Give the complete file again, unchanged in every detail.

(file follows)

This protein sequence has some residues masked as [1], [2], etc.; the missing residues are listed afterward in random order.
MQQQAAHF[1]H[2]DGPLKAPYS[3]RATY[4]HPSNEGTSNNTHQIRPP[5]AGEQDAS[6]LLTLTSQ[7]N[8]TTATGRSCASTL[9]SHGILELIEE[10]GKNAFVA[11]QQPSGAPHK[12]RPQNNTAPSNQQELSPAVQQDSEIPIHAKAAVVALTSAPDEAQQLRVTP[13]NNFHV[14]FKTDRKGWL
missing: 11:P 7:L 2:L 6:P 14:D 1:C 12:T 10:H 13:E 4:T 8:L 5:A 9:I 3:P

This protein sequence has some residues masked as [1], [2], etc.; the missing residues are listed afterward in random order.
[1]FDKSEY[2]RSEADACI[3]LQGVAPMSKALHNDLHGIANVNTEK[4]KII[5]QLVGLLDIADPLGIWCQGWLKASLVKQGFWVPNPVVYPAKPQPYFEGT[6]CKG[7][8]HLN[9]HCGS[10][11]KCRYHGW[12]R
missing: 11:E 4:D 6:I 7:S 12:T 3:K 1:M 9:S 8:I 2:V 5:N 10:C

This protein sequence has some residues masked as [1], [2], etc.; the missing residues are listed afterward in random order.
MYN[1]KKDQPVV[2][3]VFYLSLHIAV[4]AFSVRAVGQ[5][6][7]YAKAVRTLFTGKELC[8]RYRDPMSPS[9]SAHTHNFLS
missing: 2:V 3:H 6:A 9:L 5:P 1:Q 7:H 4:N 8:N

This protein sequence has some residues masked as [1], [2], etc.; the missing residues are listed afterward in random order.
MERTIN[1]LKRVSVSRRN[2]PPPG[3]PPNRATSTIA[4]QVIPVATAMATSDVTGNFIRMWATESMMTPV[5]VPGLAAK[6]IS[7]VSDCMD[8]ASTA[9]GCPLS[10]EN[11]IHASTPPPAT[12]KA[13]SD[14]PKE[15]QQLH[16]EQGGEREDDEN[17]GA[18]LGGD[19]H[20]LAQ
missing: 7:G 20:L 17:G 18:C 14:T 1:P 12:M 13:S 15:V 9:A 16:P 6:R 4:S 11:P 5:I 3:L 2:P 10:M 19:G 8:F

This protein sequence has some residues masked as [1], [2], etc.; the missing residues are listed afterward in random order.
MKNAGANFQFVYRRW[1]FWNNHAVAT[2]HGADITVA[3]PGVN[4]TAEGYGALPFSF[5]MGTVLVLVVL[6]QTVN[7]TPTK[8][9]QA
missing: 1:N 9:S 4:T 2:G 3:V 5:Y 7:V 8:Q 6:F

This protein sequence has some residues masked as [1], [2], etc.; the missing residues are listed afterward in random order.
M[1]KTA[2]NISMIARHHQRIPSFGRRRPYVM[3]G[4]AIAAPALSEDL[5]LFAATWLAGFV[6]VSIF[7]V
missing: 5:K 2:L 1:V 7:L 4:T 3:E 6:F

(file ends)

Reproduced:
This protein sequence has some residues masked as [1], [2], etc.; the missing residues are listed afterward in random order.
MQQQAAHF[1]H[2]DGPLKAPYS[3]RATY[4]HPSNEGTSNNTHQIRPP[5]AGEQDAS[6]LLTLTSQ[7]N[8]TTATGRSCASTL[9]SHGILELIEE[10]GKNAFVA[11]QQPSGAPHK[12]RPQNNTAPSNQQELSPAVQQDSEIPIHAKAAVVALTSAPDEAQQLRVTP[13]NNFHV[14]FKTDRKGWL
missing: 11:P 7:L 2:L 6:P 14:D 1:C 12:T 10:H 13:E 4:T 8:L 5:A 9:I 3:P

This protein sequence has some residues masked as [1], [2], etc.; the missing residues are listed afterward in random order.
[1]FDKSEY[2]RSEADACI[3]LQGVAPMSKALHNDLHGIANVNTEK[4]KII[5]QLVGLLDIADPLGIWCQGWLKASLVKQGFWVPNPVVYPAKPQPYFEGT[6]CKG[7][8]HLN[9]HCGS[10][11]KCRYHGW[12]R
missing: 11:E 4:D 6:I 7:S 12:T 3:K 1:M 9:S 8:I 2:V 5:N 10:C

This protein sequence has some residues masked as [1], [2], etc.; the missing residues are listed afterward in random order.
MYN[1]KKDQPVV[2][3]VFYLSLHIAV[4]AFSVRAVGQ[5][6][7]YAKAVRTLFTGKELC[8]RYRDPMSPS[9]SAHTHNFLS
missing: 2:V 3:H 6:A 9:L 5:P 1:Q 7:H 4:N 8:N

This protein sequence has some residues masked as [1], [2], etc.; the missing residues are listed afterward in random order.
MERTIN[1]LKRVSVSRRN[2]PPPG[3]PPNRATSTIA[4]QVIPVATAMATSDVTGNFIRMWATESMMTPV[5]VPGLAAK[6]IS[7]VSDCMD[8]ASTA[9]GCPLS[10]EN[11]IHASTPPPAT[12]KA[13]SD[14]PKE[15]QQLH[16]EQGGEREDDEN[17]GA[18]LGGD[19]H[20]LAQ
missing: 7:G 20:L 17:G 18:C 14:T 1:P 12:M 13:S 15:V 9:A 16:P 6:R 4:S 11:P 5:I 3:L 2:P 10:M 19:G 8:F

This protein sequence has some residues masked as [1], [2], etc.; the missing residues are listed afterward in random order.
MKNAGANFQFVYRRW[1]FWNNHAVAT[2]HGADITVA[3]PGVN[4]TAEGYGALPFSF[5]MGTVLVLVVL[6]QTVN[7]TPTK[8][9]QA
missing: 1:N 9:S 4:T 2:G 3:V 5:Y 7:V 8:Q 6:F

This protein sequence has some residues masked as [1], [2], etc.; the missing residues are listed afterward in random order.
M[1]KTA[2]NISMIARHHQRIPSFGRRRPYVM[3]G[4]AIAAPALSEDL[5]LFAATWLAGFV[6]VSIF[7]V
missing: 5:K 2:L 1:V 7:L 4:T 3:E 6:F